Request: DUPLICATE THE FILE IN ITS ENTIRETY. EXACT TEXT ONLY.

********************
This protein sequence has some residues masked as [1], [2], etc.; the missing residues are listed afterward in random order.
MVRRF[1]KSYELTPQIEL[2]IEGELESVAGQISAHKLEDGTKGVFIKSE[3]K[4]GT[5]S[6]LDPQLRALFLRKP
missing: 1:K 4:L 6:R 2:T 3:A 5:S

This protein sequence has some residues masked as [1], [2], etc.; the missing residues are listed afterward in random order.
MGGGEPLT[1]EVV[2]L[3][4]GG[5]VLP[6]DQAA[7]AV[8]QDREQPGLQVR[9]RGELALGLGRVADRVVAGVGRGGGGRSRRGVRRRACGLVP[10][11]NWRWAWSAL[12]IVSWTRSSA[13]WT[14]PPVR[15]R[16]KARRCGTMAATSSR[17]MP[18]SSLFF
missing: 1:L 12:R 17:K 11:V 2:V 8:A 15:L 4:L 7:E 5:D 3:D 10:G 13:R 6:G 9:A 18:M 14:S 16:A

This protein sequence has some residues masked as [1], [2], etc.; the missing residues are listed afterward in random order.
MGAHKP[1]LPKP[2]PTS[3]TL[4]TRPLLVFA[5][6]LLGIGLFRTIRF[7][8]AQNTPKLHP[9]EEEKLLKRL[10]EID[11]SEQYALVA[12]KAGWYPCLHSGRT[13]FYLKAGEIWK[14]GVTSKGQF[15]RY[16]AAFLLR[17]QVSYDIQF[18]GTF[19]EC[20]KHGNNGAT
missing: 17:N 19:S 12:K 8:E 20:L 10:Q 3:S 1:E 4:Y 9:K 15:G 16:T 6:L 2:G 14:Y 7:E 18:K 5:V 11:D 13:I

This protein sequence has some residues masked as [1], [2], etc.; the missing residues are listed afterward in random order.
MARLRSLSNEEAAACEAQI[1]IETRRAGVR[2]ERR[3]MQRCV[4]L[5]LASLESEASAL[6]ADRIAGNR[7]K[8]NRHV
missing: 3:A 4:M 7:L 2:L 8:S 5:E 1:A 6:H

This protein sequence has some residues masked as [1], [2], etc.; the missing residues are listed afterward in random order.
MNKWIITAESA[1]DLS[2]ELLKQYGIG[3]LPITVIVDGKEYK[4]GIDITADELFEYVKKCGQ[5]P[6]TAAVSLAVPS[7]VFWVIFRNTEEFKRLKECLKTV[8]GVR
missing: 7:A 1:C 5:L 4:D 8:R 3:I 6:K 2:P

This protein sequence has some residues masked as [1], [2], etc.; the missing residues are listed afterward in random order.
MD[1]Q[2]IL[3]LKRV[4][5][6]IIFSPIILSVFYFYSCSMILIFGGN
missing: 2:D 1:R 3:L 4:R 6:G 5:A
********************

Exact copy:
This protein sequence has some residues masked as [1], [2], etc.; the missing residues are listed afterward in random order.
MVRRF[1]KSYELTPQIEL[2]IEGELESVAGQISAHKLEDGTKGVFIKSE[3]K[4]GT[5]S[6]LDPQLRALFLRKP
missing: 1:K 4:L 6:R 2:T 3:A 5:S

This protein sequence has some residues masked as [1], [2], etc.; the missing residues are listed afterward in random order.
MGGGEPLT[1]EVV[2]L[3][4]GG[5]VLP[6]DQAA[7]AV[8]QDREQPGLQVR[9]RGELALGLGRVADRVVAGVGRGGGGRSRRGVRRRACGLVP[10][11]NWRWAWSAL[12]IVSWTRSSA[13]WT[14]PPVR[15]R[16]KARRCGTMAATSSR[17]MP[18]SSLFF
missing: 1:L 12:R 17:K 11:V 2:V 8:A 15:L 4:L 7:E 5:D 3:D 10:G 13:R 6:G 9:A 18:M 14:S 16:A

This protein sequence has some residues masked as [1], [2], etc.; the missing residues are listed afterward in random order.
MGAHKP[1]LPKP[2]PTS[3]TL[4]TRPLLVFA[5][6]LLGIGLFRTIRF[7][8]AQNTPKLHP[9]EEEKLLKRL[10]EID[11]SEQYALVA[12]KAGWYPCLHSGRT[13]FYLKAGEIWK[14]GVTSKGQF[15]RY[16]AAFLLR[17]QVSYDIQF[18]GTF[19]EC[20]KHGNNGAT
missing: 17:N 19:S 12:K 8:E 20:L 10:Q 3:S 1:E 4:Y 9:K 15:G 16:T 6:L 2:G 14:Y 7:E 18:K 5:V 11:D 13:I

This protein sequence has some residues masked as [1], [2], etc.; the missing residues are listed afterward in random order.
MARLRSLSNEEAAACEAQI[1]IETRRAGVR[2]ERR[3]MQRCV[4]L[5]LASLESEASAL[6]ADRIAGNR[7]K[8]NRHV
missing: 3:A 4:M 7:L 2:L 8:S 5:E 1:A 6:H

This protein sequence has some residues masked as [1], [2], etc.; the missing residues are listed afterward in random order.
MNKWIITAESA[1]DLS[2]ELLKQYGIG[3]LPITVIVDGKEYK[4]GIDITADELFEYVKKCGQ[5]P[6]TAAVSLAVPS[7]VFWVIFRNTEEFKRLKECLKTV[8]GVR
missing: 7:A 1:C 5:L 4:D 8:R 3:I 6:K 2:P

This protein sequence has some residues masked as [1], [2], etc.; the missing residues are listed afterward in random order.
MD[1]Q[2]IL[3]LKRV[4][5][6]IIFSPIILSVFYFYSCSMILIFGGN
missing: 2:D 1:R 3:L 4:R 6:G 5:A